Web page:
Two scores in early Hollywood would be instrumental in shaping the importance of music in film. The first of these is Max Steiner’s King Kong (1933). The other is undoubtedly Franz Waxman’s stunning effort for James Whales’ The Bride of Frankenstein (1935). Now, thanks to the loving work from La La Land’s Mike Matessino we have a chance to hear this music on its own in this new limited edition, part of the label’s Universal Heritage series.
Waxman was a recent arrival in Hollywood having played in bands and written scores for a host of German films as the decade began. He had more recently completed Liliom (1934) which had gotten the attention of some, notably director Whale who wanted to employ him for his sequel to the successful Frankenstein (1931). A lot had happened with music and film in that five year span. The first film had stock main and end title music, but the new film would need a much more intricate score. Waxman obliged and the result is a moment in film history when many things lined up to create one of the classics of early cinema.
It is hard to believe that this 84-year-old score still has the sort of power it has. With thematic motives that run through the score and create connections to characters and a longer unity, the listener here can follow the storyline fairly well even with what has survived to be included here. The music for the “bride” is a stunning, rich ultra-romantic approach then very much in vogue back in Europe (the likes of composers like Zemlinsky, Richard Strauss, and Korngold were all dabbling in). With this score, Waxman charted a line of orchestral writing that would continue to impact Hollywood for decades to come. The “Prologue-Minuet” sets us up with music that is delicate and casts back to an earlier genteel age while still staying mostly rooted in a later harmonic sensibility. The comic touches and subtle sinister qualities of Pretorius also come across (“Introducing Pretorius”). “Danse Macabre” gives us some equally fine off-kilter music that matches well what we are seeing and adds its own quirkiness. But it really is in the extended eleven-minute sequence of “The Creation” where Waxman’s score really demonstrates the power of music and image. Timpani heart beats run as a slow ostinato through the sequence that begin to add a sense of tension with such great simplicity. The little motivic shimmers that begin to appear add to the intensity of the scene until, eventually, all will come crashing down.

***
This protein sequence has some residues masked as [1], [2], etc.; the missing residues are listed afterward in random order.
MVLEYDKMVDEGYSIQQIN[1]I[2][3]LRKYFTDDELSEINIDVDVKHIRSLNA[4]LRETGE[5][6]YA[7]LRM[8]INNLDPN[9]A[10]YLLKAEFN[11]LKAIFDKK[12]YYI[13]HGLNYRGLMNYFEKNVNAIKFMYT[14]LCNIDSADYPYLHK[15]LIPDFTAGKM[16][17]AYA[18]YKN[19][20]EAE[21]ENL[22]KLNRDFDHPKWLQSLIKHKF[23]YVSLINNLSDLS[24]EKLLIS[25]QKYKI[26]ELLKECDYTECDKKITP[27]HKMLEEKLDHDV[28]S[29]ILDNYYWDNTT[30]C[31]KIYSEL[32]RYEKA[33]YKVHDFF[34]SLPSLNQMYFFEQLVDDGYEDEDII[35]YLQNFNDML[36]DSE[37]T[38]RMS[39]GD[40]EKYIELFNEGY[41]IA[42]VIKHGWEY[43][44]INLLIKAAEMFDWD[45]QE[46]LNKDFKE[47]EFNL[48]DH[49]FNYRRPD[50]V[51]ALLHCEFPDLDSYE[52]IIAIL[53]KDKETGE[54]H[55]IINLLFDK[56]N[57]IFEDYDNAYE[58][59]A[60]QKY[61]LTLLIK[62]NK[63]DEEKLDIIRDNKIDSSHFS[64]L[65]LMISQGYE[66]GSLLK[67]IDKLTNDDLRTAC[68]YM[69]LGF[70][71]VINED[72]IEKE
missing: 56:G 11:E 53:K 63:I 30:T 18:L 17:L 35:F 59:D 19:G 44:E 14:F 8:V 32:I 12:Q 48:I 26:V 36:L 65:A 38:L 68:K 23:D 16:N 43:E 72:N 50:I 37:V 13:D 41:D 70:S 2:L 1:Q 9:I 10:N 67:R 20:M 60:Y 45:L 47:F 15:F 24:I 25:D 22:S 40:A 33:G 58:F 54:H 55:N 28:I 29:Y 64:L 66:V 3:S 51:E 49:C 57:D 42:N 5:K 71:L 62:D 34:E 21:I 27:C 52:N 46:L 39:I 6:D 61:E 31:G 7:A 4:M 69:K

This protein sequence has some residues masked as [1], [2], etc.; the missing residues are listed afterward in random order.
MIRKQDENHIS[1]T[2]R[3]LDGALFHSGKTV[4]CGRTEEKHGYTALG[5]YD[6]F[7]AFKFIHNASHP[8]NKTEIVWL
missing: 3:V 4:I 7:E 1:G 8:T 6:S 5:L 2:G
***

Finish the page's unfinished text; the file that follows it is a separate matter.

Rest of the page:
Orchestrally, the use of organ helps add a rather macabre religious quality to the music which further connects with the themes of science as a new religion in the modern era. Blending this with harp is a rather fascinating color as well. As the score plays out here, one is also struck by the quality of the musicians sitting on that soundstage reading this new music. Perhaps most were just glad to be employed, but you have to wonder if they did not still feel something unique and special was in their hands. Of course, all of this means nothing without the sort of painstaking restoration that has been undertaken here to give us a truly crystal clear audio of the score that does not show its age. As a remastering demonstration, this is really as good as one could hope.
Not all of the recorded score survives, but the half-hour that does is well worth every moment. La-La Land includes four additional “bonuses” that were unearthed that give a slight glimpse into the alternate takes of key moments (“Pastorale-Village-Chase”, “Danse Macabre”, and some excerpts from “The Creation”). It is certainly one of the label’s finest releases that is a gift to any serious lover of film music. This is a limited release of 3000 units.